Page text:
January 10, 2003

Spam dictionary-attacks and Hotmail

Andreas Bovens pointed me to an interesting Wired article on spammers doing dictionary-attacks in order to get email addresses on the service Hotmail. For those who don't know, a dictionary-attack is a procedure where tests are tried, one after the other, from a list. The spammers are testing email address after email address, one after the other, constantly, in order to find which addresses are valid. Steve Linford of Spamhaus has apparently tracked one spam-gang's attack , over months.

What most impressed me about this was the sheer intensity, the great lengths, to which the spammer was willing to go, just to get some addresses to spam:

Linford figures that in the attack he's been tracking, the spammers have hit Hotmail's server more than 52 million times. Even assuming a pitifully low 1 percent rate of live addresses gleaned from those hits, it still amounts to a significant number of e-mail addresses being added to spam lists.

The mind boggles. Over and over, 52 million+ tries, just to get addresses to spam. And then of course, once those addresses are obtained, presumably spamming them.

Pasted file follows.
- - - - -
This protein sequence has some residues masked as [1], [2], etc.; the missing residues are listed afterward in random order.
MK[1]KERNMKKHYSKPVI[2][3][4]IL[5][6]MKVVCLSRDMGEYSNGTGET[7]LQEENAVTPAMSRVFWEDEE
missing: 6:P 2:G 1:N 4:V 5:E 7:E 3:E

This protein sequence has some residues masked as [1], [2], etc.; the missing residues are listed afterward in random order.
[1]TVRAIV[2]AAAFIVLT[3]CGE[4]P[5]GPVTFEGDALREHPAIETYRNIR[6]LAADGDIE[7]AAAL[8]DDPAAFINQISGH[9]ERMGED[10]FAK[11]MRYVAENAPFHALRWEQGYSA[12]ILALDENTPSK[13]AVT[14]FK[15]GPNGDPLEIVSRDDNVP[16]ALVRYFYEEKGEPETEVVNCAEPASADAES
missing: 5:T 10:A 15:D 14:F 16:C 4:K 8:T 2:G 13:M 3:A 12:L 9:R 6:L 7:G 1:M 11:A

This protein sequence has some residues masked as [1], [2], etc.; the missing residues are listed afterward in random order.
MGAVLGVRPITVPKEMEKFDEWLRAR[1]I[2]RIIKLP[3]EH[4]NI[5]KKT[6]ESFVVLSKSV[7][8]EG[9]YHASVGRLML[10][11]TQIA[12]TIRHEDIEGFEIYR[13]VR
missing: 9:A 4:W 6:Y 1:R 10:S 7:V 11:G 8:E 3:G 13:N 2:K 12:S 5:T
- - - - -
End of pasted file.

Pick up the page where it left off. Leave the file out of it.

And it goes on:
(math check - never take a journo-reported number on faith:
5 months * 30 day/mn * 24 hr/day * 60 min/hr * 60 sec/min * 4 tests/sec =
51840000 , more than 5 months checks versus "more than 52 million" - OK!)

That's the intensity of effort which is going into professional spamming. It's awe-inspiring.

I suppose this answers my earlier remark about the resources of a large spam business, and is establishing Spam Is 'A Thousand Times More Horrible Than You Can Imagine'

By Seth Finkelstein | posted in spam | on January 10, 2003 02:40 PM (Infothought permalink) | Followups

Seth Finkelstein's Infothought blog (Wikipedia, Google, censorware, and an inside view of net-politics) - Syndicate site (subscribe, RSS)

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